Competition & Cooperation, Incorporated.

No doubt about it, board games are fun! We are entertained and challenged.

If a game is competitive, we can ride an emotional roller coaster. (Monopoly anyone?) There’s certainly a place for competitive games, but we need to learn to how to win and how to lose. Sometimes we need a break from competition.

Cooperative games give us the chance to work with others and work toward the same goal.

According to Vicki Stearns, “One of the most basic benefits of a cooperative game is how it advances the development of language.” Cooperative games also give adults the chance to model thinking, and children the opportunity to observe it.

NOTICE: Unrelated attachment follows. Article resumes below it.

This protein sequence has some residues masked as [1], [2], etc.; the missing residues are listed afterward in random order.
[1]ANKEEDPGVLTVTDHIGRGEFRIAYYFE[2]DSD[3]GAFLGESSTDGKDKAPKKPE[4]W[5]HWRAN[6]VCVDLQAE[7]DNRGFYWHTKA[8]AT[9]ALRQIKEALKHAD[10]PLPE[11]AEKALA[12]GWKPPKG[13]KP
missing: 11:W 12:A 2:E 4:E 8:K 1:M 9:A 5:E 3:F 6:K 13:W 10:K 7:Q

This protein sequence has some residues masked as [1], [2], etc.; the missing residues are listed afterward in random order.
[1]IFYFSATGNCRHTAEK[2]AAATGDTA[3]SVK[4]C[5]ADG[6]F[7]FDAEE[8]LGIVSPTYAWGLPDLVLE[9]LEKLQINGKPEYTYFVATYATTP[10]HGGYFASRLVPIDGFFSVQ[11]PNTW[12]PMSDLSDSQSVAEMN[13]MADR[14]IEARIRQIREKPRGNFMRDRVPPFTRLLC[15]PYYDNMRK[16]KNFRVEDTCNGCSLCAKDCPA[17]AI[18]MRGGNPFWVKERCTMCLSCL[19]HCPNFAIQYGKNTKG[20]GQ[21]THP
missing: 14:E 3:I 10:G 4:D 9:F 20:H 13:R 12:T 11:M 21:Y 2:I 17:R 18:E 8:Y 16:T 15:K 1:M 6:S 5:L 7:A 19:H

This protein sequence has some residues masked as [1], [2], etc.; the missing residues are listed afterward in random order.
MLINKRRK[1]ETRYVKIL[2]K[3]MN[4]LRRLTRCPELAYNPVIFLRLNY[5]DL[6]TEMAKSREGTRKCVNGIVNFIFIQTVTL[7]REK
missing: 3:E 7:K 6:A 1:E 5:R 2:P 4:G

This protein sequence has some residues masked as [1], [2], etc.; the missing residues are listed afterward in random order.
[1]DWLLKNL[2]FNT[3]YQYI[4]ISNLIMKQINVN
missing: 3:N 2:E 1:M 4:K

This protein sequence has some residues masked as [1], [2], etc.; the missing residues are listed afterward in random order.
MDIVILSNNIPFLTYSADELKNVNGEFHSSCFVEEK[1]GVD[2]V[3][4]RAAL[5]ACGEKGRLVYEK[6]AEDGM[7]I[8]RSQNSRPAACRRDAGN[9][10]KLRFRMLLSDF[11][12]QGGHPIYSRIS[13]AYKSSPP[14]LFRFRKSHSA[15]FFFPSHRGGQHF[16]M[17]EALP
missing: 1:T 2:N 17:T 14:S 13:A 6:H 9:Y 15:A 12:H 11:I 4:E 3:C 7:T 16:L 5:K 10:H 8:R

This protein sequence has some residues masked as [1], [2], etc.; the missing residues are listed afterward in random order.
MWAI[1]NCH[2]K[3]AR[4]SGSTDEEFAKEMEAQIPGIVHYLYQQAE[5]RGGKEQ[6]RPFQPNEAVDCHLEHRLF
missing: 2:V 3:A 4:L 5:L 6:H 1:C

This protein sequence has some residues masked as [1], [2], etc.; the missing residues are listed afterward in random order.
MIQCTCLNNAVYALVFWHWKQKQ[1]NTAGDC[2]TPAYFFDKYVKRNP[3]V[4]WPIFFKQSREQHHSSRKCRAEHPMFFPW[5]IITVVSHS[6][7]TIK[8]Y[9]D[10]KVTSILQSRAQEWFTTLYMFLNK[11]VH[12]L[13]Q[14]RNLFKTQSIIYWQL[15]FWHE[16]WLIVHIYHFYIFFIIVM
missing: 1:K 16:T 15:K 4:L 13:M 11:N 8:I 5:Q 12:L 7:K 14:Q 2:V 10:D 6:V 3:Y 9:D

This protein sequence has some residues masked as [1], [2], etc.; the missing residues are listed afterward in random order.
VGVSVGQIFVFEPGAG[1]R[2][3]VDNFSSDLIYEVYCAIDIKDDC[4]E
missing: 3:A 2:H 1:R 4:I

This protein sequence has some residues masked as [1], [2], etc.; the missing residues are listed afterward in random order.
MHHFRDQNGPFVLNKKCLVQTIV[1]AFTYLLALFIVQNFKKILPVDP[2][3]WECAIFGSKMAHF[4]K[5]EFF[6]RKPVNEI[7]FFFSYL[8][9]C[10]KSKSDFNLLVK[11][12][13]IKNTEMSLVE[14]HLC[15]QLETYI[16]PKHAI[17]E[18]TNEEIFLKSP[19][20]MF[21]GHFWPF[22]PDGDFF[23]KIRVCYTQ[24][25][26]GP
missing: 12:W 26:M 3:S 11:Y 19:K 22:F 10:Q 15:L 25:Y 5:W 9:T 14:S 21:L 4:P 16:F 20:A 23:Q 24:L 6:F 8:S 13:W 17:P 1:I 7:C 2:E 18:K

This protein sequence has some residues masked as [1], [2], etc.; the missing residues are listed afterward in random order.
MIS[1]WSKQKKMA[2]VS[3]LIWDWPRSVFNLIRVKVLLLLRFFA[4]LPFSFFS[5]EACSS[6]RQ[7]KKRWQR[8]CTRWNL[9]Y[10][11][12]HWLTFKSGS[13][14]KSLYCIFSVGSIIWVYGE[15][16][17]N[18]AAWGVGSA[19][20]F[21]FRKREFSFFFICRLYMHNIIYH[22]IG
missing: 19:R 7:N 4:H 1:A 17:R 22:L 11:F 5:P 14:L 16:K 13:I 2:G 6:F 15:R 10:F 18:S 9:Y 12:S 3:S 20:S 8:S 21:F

Additional benefits of collaborative games include cognitive development, socio-emotional cooperation, turn taking and delayed gratification. With my small groups, I play Count Your Chickens (available through Target.com) and Stone Soup (available here, through Discount School Supply). It’s a fun, relaxed way to get to know each other and build community.

Read the PDF from Vicki Stearns: The Multiple Benefits of Cooperative Games